You can’t treat humans like dogs in a kennel.
There is no place where you can mass produce care, compassion, and concern for people.
It is impossible. It is fundamentally unsound.
The assembly line works for cars – it does not work for people.
People need humanity.

Geraldo Rivera, from the 1997 documentary Unforgotten: 25 Years After Willowbrook

On Wednesday, September 14, 2016, guests of various offices of OPWDD, (the Staten Island Developmental Disabilities Services Offices, Institute for Basic Research in Developmental Disabilities), community members, including representatives from AHRC New York City and other service providing agencies, (Lifestyles for the Disabled the Elizabeth Connelly Resource Center,) joined together to celebrate the groundbreaking of the Willowbrook Mile, in a ceremony held on the campus of the College of Staten Island, (CSI).  The event was the result of a common purpose, with a long history.

About the Willowbrook School

Located in Staten Island, NY, the Willowbrook State School was a state-supported institution for children with intellectual disabilities, and was in operation from 1947 to 1987.  The American population at large first began to understand the deplorable conditions that could be found within the school in 1965, when Senator Robert Kennedy toured the facility and compared it to a “snake pit” where children lived in filth.

In January, 1972, Geraldo Rivera, who was then a local reporter for WABC-TV News, scaled the fence of the Willowbrook State School, equipped with a film camera and a key to one of the buildings that housed people with disabilities, provided to him by Dr. Michael Wilkins, who had previously worked in the facility, but had been fired after he attempted to speak out about the need to improve the conditions of the facility.  The resulting television report, Willowbrook: The Last Disgrace, further exposed the appalling living situation presented within Willowbrook, where disease transmissions were commonplace, (primarily hepatitis A,) and overcrowding had led to outright neglect of the school’s occupants.  Film captured during Mr. Rivera’s visit revealed that many of the children were not being properly cared for, in some cases they were not clothed and were unattended, left alone in dark, unsanitary conditions. The report also exposed similar conditions at a facility located just north of New York City called, Letchworth Village Rehabilitation Center.

On March 17, 1972, a class action lawsuit was filed on behalf of Willowbrook residents by NYSARC, Inc. and several parents of the Willowbrook residents, leading to a series of important changes, including the Willowbrook Consent Decree in 1975, a judicial order signed to improve community placement for the residents of the school.

It took over a decade to place the Willowbrook residents into new living environments.  The last residents left the school on September 17, 1987. A portion of the land was acquired by the City of New York in 1989, providing a foundation for the establishment of the College of Staten Island, which was built on the grounds of the former State School, opening its doors in 1993.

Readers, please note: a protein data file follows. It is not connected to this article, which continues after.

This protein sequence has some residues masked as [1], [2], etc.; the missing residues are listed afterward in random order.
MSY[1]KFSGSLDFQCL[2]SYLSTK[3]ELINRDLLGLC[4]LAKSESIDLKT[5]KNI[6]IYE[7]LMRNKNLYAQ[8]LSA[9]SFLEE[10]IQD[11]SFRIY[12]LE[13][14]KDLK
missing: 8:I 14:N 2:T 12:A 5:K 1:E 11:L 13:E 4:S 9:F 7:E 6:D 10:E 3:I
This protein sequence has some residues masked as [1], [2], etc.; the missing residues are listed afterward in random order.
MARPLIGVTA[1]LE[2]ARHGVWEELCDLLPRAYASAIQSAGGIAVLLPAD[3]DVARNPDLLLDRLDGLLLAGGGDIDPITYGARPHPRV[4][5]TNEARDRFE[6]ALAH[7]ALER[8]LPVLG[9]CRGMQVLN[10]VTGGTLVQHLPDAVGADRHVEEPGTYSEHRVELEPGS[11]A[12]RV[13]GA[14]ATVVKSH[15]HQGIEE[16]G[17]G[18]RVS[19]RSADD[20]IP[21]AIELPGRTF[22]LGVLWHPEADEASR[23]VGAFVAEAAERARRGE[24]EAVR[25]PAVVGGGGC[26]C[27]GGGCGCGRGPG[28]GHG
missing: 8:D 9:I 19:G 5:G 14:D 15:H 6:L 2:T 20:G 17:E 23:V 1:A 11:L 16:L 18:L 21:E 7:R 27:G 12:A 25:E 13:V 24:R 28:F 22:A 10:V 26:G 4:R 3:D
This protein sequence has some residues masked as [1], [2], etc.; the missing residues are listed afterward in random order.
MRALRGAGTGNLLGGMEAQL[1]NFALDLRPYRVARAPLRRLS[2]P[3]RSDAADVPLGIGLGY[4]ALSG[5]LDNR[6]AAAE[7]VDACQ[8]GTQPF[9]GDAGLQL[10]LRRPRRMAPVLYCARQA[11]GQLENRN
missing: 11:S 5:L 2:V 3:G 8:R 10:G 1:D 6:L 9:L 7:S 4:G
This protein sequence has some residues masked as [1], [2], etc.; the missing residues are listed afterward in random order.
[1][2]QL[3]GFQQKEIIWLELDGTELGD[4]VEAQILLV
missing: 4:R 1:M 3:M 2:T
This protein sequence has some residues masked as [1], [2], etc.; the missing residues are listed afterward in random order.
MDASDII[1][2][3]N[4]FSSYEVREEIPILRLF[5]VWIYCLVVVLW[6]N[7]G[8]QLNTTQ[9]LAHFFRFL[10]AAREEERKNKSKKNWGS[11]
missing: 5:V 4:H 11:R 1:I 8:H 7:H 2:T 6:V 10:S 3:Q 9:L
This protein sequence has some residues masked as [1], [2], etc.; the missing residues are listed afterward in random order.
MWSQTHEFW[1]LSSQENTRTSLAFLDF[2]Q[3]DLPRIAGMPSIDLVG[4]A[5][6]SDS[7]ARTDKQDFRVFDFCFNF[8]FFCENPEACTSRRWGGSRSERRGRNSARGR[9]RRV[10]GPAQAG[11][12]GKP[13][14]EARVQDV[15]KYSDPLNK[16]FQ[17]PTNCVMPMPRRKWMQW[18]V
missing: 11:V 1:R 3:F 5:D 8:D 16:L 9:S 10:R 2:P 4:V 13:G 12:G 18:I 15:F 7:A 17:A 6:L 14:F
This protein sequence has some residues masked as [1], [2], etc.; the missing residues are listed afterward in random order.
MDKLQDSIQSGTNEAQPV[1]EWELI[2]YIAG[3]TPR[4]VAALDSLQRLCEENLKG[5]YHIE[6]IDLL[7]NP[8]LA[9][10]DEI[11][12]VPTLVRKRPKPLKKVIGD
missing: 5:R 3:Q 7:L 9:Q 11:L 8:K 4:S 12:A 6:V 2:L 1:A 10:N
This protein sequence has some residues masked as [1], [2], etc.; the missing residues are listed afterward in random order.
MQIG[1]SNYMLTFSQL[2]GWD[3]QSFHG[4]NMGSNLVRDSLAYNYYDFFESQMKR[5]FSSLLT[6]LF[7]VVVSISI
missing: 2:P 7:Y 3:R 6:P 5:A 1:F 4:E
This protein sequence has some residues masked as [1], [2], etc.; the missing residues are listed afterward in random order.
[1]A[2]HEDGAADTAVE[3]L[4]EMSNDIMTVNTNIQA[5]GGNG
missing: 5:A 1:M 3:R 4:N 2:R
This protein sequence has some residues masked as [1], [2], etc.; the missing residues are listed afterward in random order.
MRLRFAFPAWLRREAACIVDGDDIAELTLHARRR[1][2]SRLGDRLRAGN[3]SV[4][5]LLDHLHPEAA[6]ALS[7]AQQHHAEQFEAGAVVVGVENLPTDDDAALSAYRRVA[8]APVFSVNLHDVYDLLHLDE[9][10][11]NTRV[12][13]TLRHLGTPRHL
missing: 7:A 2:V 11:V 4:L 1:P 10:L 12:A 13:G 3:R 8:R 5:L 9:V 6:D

The Legacy of Willowbrook at the College of Staten Island

Today, the College of Staten Island serves the largest number of students among the CUNY campuses. The student population includes over 300 students with disabilities, 70 with autism. CSI’s Social Science programs emphasize disabilities studies, and the college has a newly-accredited Social Work program that includes a Masters of Social Work with a focus on care for people with disabilities.

CSI has a rich connection to the legacy of the Willowbrook School, including its partnership with AHRC New York City’s Melissa Riggio Higher Education program, which engages young adults with disabilities in individualized academic, vocational, community and social experiences, preparing them to be competitively employed and to obtain higher earnings. CSI also hosts a lecture series, (funded by Geraldo Rivera,) designed to bring together people from across the nation to examine and shape policy in respect to the care of people with disabilities.

Bernard Carabello

Mis-diagnosed during his early childhood, Bernard Carabello, (who has Cerebral Palsy), lived at Willowbrook from the age of 3 through his 21st birthday, when he was finally allowed to leave the school of his own volition.  Bernard was interviewed by Geraldo Rivera as part of the expose, and the two struck up a friendship that remains to this day.  After he was released from Willowbrook, Bernard was appointed to a consumer advisory board to monitor conditions at other institutions for people with disabilities.  He has continued to advocate for the rights of people with disabilities and is the Founder of the Self-Advocacy Association of New York State, which provides opportunities for people with developmental disabilities to meet and discuss their concerns with one another, and learn about their rights and opportunities.


Once completed, the Willowbrook Mile will be a fitness and walking trail that connects the CSI properties.  Visitors who walk the mile will encounter ten ‘reflection stations’, each station providing historical context of the location, using QR codes that launch audio and video components onto mobile devices after they are scanned. The mile is dedicated to all the lives that were affected by the school; those who lived there, their families, and those who made the tireless and challenging journey to finally close it.

Bernard Carabello and Geraldo Rivera arrived together, shortly before the groundbreaking ceremony for The Willowbrook Mile began. Several speakers were present at the event, each of whom was instrumental in making the Willowbrook Mile a reality.


On our grounds was the beginning of what I consider to be some of the most important civil rights legislation in the history of the nation, if n